But beneath all the intricate social portraiture, Mr. Price seems to be, once again, most interested in the quieter issues of personal isolation, emotional dislocation and regret. Council is a black cop working for the white status quo, which has him permanently straddling a fence that is much too high to be comfortable. But he is also a recovering drunk whose marriage is failing and whose parenting skills are such that one of his kids is in jail for armed robbery, while the other, a primary school teacher, refuses even to speak to him. The reporter, Jesse Haus, is similarly haunted by her own dislocated past as a “red-diaper” kid of naïve and idealistic Trotskyite parents. And Brenda Martin herself, an emotional refugee from Gannon, has had such a tumultuous past that it’s a wonder she’s survived for so long. Turning first to drugs, then to a cult, her fumbled attempts at constructing a life have all come to naught, and in desperation she finally turned to a job in the predominantly black Armstrong day-care center because, “They’re the other , they’re … It’s safe to care for them, it’s safe to put out for them because, because they’re not quite real to me.”
Conflicts like these can work both ways, of course. Pinpointed in individuals, thwarted personal ambition, racial guilt and the blindness that necessarily follows it naturally lend themselves to the broader canvases of the two towns themselves. And as Brenda continues to sink into her past, oblivious to the chaos her accusations are causing, a series of racial misunderstandings and politically motivated actions and counteractions propel the narrative forward and expose some of the most intricate complexities of race in urban America.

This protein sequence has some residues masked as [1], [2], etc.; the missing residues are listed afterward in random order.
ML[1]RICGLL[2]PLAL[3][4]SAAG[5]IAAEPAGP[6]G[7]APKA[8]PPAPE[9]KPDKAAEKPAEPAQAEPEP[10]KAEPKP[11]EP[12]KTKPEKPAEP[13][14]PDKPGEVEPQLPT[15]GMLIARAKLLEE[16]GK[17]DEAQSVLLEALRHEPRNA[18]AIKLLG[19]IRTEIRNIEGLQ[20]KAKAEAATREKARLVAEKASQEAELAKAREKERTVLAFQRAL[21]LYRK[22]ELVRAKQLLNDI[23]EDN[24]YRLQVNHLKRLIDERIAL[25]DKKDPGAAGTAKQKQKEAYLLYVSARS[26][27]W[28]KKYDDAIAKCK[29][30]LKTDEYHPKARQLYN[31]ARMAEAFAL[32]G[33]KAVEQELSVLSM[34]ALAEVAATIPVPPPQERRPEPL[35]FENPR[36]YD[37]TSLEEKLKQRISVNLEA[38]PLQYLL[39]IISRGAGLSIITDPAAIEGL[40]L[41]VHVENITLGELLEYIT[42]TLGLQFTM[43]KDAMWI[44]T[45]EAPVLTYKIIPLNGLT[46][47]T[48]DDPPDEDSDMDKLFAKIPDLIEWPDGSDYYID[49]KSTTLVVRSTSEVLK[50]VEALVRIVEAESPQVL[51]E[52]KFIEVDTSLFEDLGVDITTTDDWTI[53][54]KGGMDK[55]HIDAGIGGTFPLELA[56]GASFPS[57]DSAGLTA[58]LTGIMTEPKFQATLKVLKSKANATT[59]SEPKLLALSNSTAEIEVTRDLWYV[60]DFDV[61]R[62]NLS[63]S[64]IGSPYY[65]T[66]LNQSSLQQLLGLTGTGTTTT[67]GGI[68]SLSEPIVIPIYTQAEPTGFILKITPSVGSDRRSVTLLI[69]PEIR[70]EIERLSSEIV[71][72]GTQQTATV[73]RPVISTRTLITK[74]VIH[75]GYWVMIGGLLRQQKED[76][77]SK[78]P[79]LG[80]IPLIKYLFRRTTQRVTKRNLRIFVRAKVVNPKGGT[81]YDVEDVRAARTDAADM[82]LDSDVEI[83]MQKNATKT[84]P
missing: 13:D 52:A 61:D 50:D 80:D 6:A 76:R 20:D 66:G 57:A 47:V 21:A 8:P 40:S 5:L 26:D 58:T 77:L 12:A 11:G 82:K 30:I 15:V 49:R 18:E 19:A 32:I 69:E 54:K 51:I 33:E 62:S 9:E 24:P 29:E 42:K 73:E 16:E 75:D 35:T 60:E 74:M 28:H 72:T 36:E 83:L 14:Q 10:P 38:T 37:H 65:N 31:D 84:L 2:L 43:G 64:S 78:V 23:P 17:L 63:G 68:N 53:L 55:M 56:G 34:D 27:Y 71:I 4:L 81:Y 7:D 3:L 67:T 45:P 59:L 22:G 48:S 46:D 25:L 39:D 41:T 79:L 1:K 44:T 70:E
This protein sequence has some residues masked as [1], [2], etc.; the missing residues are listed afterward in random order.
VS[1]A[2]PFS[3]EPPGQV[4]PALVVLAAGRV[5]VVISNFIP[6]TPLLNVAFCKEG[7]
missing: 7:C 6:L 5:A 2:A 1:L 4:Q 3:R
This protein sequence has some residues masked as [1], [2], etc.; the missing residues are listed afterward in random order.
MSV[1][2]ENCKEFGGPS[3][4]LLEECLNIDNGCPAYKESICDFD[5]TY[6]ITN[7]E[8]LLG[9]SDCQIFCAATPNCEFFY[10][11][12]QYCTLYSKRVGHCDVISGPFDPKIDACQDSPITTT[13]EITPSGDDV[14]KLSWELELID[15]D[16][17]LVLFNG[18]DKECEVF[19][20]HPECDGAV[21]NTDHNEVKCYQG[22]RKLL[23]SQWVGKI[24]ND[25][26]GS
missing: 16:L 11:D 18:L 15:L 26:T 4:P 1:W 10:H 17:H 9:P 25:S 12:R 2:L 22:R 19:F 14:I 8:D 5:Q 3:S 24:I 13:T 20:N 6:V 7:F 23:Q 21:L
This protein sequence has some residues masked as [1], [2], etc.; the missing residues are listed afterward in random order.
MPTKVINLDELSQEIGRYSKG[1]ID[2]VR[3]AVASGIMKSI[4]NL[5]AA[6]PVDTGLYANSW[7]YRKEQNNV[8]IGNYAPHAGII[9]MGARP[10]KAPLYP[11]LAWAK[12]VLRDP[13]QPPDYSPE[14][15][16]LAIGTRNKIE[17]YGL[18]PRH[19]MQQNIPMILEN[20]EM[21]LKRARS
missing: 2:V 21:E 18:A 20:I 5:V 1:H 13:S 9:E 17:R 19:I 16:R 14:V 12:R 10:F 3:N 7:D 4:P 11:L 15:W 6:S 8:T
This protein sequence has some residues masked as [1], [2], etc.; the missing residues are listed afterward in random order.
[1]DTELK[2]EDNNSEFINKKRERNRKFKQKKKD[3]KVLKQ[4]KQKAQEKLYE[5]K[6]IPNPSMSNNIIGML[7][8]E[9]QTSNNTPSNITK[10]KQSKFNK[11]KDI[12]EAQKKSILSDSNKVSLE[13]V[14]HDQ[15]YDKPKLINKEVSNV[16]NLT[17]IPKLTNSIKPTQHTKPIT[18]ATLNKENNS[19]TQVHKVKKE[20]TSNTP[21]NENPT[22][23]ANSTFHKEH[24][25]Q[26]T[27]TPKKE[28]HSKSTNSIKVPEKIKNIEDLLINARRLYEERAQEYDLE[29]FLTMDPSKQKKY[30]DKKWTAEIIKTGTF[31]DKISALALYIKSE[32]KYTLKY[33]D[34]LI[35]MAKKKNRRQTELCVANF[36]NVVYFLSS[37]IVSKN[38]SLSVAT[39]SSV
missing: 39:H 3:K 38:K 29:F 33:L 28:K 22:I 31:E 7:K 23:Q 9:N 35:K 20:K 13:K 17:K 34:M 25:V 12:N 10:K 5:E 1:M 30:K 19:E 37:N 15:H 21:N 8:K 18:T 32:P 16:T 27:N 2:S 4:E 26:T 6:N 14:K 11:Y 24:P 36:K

Of course, such issues are what this book is all about. Though Mr. Price plays with elements of the traditional thriller genre-the tough, hardball dialogue and punchy pacing in particular-it is clear from the beginning that he is more interested in exploring the worlds that lurk behind the crime than in the crime itself. His meticulous renderings of so many, usually ignored, peripheral characters make it particularly unsettling that he allowed other bit players to sink into stereotype: there is the burly, wrestler-hairdo’d, white police officer, quick to fly off the handle and betray his innate dislike of blacks; the decent white cop, Bump, whose very emotional solidity seems to place him outside of the book’s central focus; a righteous black preacher; a sexy nurse; a regretful, drug-addicted father; and an eternally ravenous press corps, ever eager to relay the depressing developments to a bloodthirsty American public.
Even the reporter, Jesse Haus, veers dangerously close to becoming a tired rerun of figures from less ambitious, less intelligent works. In the case of a young woman who has no life outside of her job, Mr. Price repeatedly explains how she is forced to fall back on the reassuringly vivid lives of her clients for sustenance. But neither her isolation nor her passion for her work are ever quite convincing, and the endless repetition of both tends to get in the way of rest of the book.
This is not to say that the intimate portrait of Brenda Martin doesn’t do for working-class white Catholics what Clockers did for urban black youth. Mr. Price’s portrayal of her psychic unraveling and suffocating sense of worthlessness is disarmingly touching. Her frenzied desperation, combined with Detective Council’s mounting and impotent rage, permeates the book like the sweltering summer heat that cloaks the three days and sleepless nights that the narrative itself is trapped in. Once again, Mr. Price gives dazzling life to those otherwise all too often relegated to the half-hour freak segments on prime-time TV.